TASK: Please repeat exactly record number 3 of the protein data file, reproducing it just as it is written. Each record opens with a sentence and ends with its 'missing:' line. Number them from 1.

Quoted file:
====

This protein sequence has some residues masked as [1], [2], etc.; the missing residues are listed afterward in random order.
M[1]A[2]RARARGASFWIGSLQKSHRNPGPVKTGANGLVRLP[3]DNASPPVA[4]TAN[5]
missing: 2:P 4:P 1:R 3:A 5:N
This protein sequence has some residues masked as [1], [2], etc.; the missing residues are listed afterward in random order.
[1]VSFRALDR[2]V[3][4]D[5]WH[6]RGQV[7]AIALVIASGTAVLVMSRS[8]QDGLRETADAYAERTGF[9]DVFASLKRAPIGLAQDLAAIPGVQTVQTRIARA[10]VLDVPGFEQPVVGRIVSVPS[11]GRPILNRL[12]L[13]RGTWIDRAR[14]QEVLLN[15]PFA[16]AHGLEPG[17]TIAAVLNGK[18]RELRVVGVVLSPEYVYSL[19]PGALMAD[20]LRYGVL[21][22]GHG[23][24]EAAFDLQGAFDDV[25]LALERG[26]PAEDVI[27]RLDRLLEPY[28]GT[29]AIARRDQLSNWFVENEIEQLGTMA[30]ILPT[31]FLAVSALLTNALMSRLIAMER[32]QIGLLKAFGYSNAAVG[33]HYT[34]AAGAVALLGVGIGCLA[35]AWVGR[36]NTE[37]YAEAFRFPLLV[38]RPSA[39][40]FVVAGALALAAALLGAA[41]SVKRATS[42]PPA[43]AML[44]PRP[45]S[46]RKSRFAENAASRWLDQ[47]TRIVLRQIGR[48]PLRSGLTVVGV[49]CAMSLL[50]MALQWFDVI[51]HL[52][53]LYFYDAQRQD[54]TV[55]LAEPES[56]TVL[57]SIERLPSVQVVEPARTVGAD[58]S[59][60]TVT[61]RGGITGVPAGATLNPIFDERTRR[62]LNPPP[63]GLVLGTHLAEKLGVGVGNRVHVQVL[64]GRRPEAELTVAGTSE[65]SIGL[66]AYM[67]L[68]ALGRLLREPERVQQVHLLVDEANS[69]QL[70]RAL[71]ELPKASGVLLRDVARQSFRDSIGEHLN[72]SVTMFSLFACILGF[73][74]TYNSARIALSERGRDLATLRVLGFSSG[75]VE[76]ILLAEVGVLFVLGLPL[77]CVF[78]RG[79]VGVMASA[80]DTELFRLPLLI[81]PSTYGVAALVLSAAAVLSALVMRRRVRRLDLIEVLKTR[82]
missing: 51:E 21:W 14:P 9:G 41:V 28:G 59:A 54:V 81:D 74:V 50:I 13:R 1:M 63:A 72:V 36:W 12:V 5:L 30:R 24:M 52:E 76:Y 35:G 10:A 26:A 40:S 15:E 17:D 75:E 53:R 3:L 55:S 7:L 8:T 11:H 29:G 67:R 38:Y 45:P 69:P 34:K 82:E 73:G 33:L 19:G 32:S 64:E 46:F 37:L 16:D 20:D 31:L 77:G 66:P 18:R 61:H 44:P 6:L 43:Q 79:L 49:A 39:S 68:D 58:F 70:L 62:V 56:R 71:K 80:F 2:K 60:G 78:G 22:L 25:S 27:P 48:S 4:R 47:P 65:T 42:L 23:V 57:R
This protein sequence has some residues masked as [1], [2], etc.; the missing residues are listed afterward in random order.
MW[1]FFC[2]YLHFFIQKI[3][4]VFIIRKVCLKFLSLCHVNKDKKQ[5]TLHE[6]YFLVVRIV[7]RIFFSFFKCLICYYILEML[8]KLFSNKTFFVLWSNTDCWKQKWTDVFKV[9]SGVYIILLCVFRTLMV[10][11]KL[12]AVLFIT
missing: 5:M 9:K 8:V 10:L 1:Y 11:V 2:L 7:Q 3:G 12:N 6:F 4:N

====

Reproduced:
This protein sequence has some residues masked as [1], [2], etc.; the missing residues are listed afterward in random order.
MW[1]FFC[2]YLHFFIQKI[3][4]VFIIRKVCLKFLSLCHVNKDKKQ[5]TLHE[6]YFLVVRIV[7]RIFFSFFKCLICYYILEML[8]KLFSNKTFFVLWSNTDCWKQKWTDVFKV[9]SGVYIILLCVFRTLMV[10][11]KL[12]AVLFIT
missing: 5:M 9:K 8:V 10:L 1:Y 11:V 2:L 7:Q 3:G 12:N 6:F 4:N